Kaspersky Lab, a massive, Russian cybersecurity company, sued the Trump administration in U.S. federal court on Monday, arguing that the American government deprived it of due process rights when Homeland Security Secretary Elaine Duke banned its software from U.S. government agencies in September.

This month, The Virginia Department of Transportation added a new toll on a 10-mile stretch of highway that connects the Virginia suburbs with Washington, DC. The toll varies according to traffic — and it's been spiking much higher than many people expected. At one point last week, it spiked all the way to $44.

There is a beautiful, econ 101 logic behind a toll that spikes when demand spikes. On today's show, we talk to an economist who commutes on this road — and who thinks we need to go beyond econ 101 to really understand the toll.

Many potential emergency room patients are too sick to drive themselves to a hospital. But an ambulance can cost hundreds or thousands of dollars without insurance.

This where a popular ride-sharing app can step in, while also freeing up the ambulances for those who need them most.

Updated at 4:17 p.m. ET to include comment from homeopathic pharmacists.

The Food and Drug Administration said it plans to crack down on the sale of some homeopathic products.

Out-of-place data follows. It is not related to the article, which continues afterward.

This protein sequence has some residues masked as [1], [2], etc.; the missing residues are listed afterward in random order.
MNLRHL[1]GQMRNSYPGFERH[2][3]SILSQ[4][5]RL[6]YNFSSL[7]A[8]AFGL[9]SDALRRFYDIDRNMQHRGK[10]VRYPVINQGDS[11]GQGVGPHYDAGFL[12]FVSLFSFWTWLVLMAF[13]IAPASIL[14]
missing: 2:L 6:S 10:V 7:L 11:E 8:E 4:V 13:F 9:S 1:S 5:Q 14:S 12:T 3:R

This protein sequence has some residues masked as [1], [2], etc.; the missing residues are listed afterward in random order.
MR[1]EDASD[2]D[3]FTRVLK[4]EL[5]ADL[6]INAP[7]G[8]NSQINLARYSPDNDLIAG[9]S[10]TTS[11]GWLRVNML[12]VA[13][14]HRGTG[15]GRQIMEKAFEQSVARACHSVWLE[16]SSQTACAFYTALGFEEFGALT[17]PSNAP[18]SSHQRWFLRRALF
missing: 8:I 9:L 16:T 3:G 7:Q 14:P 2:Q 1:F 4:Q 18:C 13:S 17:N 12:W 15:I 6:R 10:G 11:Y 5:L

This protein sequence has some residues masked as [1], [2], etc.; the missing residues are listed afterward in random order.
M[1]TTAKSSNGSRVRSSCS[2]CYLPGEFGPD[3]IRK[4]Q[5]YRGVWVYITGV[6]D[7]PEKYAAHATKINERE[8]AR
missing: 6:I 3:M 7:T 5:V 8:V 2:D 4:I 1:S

The agency unveiled a new, risk-based approach to regulating homeopathic treatments Monday that aims to protect the public from dangerous products.

John Skipper has resigned from his top position at ESPN and co-chairmanship of the Disney Media Networks. Skipper had recently signed a contract extending his leadership to 2021.

"Today I have resigned from my duties as President of ESPN," Skipper said in a statement released on Monday. "I have had a wonderful career at the Walt Disney Company and am grateful for the many opportunities and friendships."

Graduate students nationwide can breathe a sigh of relief: Their tuition waivers won't be taxed after all.

A provision in the Republican House tax plan had originally proposed taxing grad students' tuition waivers as income. It was a controversial proposal and sent a wave of anxiety across campuses, leading to protests at dozens of universities.

In an effort to curb a reputation of faulty policy enforcement — and to "make Twitter a safer place" — Twitter says it will enforce a fresh set of guidelines to reduce abusive and violent content, beginning today.

The new rules target hate symbols, abuse and unwanted sexual advancements. One clause effectively prohibits accounts from associating with hate groups:

Facing bipartisan hostility over high drug prices in an election year, the pharmaceutical industry's biggest trade group boosted revenue by nearly a fourth in 2016 and spread the millions collected among hundreds of lobbyists, politicians and patient groups, new filings show.